Regarding the P falciparum–SH group, few observed differences reached statistical significance in this study, possibly owing to the small sample size of this group, but the overall placental malaria phenotype was more prominent and widespread than that in the noninfected and P falciparum–NHC groups. Nevertheless, our observations reflect only a picture at the moment of birth, and it is unclear how placental alterations may be associated with the development of the fetus.
Currently, much of what is known about falciparum gestational malaria is based on studies performed in high-transmission areas in Africa, which, in general, are settings that have precarious health systems and inadequate or late treatment provision. In Brazil, approximately 85% of malaria infections are caused by P vivax. However, P falciparum is transmitted in specific regions, including the Alto do Juruá valley, where it is responsible for 46% of the total malaria infections in Brazil.11,13 Despite Brazil being an area with low transmission for malaria, effective control strategies, and early treatment provision, we observed adverse events in newborns similar to those reported in areas of high endemicity.
Surprisingly, the prevalence of microcephaly observed by us is far higher than what has been previously reported by the Brazilian Ministry of Health.10 Recently, other studies that have evaluated newborns retrospectively in different Brazilian regions have also reported a higher prevalence of microcephaly in newborns before the Zika outbreak.29,30 It is puzzling that the United States, with nearly the same number of births per year as Brazil, reports approximately 25 000 newborns with microcephaly yearly, whereas Brazil reported only 150 before the Zika epidemy.31,32 These observations indicate an inconsistency of the data released by the Brazilian authorities, likely owing to underreporting.
Our work has some potential limitations. First, the HC among newborns was assessed only at birth because morphometric measurements through ultrasonography during pregnancy, as well as the possibility of acquiring newborn head imaging, were not possible. Second, decreased HC has different etiologies, namely, genetic causes and actions of infectious agents. Although we removed some confounding factors, such as TORCH infections, syphilis, HIV, dengue, chikungunya, Zika virus, and other comorbidities, studies to detect genetic abnormalities among the patients were not performed. Third, although in both the prospective cohort study and the retrospective cohort study the logistic regression analyses indicated a clear association between an SH and P falciparum infection, we had access to only a few placentas. This small sample size limited our statistical analysis; however, most of the factors analyzed indicated intensified placental malaria compared with placentas from newborns with an HC within the normal reference range.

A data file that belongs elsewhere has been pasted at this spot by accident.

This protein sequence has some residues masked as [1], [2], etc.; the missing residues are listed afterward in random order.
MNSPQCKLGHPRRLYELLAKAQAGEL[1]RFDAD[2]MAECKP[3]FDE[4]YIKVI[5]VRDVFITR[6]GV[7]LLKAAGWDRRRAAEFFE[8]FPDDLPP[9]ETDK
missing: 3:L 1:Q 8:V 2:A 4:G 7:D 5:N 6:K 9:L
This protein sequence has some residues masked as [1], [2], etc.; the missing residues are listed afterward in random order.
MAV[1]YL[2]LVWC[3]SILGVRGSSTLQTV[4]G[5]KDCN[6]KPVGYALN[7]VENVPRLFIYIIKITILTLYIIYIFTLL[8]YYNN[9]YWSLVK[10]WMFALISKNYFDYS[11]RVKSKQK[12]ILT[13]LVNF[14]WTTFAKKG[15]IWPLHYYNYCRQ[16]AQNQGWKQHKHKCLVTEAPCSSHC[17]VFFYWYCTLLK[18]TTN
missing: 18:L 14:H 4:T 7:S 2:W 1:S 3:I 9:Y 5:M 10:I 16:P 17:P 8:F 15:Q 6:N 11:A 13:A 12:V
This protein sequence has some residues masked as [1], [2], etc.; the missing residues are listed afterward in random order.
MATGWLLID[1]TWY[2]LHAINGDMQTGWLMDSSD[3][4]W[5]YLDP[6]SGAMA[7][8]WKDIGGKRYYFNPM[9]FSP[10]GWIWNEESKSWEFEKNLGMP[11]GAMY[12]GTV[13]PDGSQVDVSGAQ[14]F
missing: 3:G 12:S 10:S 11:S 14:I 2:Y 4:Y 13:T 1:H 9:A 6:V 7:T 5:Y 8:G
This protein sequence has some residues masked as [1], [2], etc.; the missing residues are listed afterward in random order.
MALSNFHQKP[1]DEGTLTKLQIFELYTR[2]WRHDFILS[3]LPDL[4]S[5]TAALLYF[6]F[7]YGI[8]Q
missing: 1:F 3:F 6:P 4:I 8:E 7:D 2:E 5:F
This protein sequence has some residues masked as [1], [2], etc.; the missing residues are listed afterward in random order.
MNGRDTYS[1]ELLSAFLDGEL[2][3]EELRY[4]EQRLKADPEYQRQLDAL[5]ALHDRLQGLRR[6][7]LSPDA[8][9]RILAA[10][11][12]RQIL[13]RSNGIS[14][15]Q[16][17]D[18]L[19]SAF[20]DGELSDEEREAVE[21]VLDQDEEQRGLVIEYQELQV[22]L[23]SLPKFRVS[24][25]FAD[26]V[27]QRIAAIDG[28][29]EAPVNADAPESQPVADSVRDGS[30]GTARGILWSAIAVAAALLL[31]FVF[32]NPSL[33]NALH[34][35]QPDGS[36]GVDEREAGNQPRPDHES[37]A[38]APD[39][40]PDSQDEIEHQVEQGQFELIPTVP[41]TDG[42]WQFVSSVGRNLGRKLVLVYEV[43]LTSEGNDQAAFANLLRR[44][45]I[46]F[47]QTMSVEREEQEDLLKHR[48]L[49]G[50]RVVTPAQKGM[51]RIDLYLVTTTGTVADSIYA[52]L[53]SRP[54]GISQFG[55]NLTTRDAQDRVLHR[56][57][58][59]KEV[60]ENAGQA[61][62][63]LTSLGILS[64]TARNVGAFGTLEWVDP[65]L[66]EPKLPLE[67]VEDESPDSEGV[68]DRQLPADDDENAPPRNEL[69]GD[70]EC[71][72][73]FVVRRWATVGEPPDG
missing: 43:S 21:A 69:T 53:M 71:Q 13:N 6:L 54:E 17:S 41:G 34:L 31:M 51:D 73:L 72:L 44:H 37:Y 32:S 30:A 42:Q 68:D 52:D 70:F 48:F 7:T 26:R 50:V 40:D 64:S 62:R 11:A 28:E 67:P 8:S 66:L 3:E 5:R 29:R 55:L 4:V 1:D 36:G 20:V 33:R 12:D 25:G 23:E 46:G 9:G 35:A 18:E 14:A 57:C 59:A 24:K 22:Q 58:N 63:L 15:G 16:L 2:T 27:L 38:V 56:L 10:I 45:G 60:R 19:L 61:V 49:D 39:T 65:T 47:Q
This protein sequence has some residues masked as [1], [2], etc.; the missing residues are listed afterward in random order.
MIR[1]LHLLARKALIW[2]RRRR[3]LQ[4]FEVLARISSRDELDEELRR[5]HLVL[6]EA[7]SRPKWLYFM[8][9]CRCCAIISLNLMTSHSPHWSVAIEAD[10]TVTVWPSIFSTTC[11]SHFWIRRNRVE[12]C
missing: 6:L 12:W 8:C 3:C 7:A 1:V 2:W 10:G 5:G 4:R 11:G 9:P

This work provided evidence that P falciparum infection during pregnancy was associated with decreased HC and, in extreme cases, with microcephaly. The consequences of gestational malaria throughout fetal neurologic development, which can lead to poor neurocognitive and behavioral development, represent serious long-term health problems. Physicians should periodically assess the development and academic achievements of these children, with a comprehensive neurocognitive evaluation, to guide preventive and rehabilitative assistance that might improve outcomes. Extensive epidemiologic prospective studies, involving the collection of biological, clinical, and socioeconomic data and potential confounding factors, are required to establish the prevalence of newborns with an SH and the prevalence of newborns with microcephaly and their association with malaria. The evidence of the association observed in our study supports an urgent need to protect pregnant women and their unborn children from malaria infection.
Accepted for Publication: March 14, 2019.
Published: May 3, 2019. doi:10.1001/jamanetworkopen.2019.3300
Open Access: This is an open access article distributed under the terms of the CC-BY License. © 2019 Dombrowski JG et al. JAMA Network Open.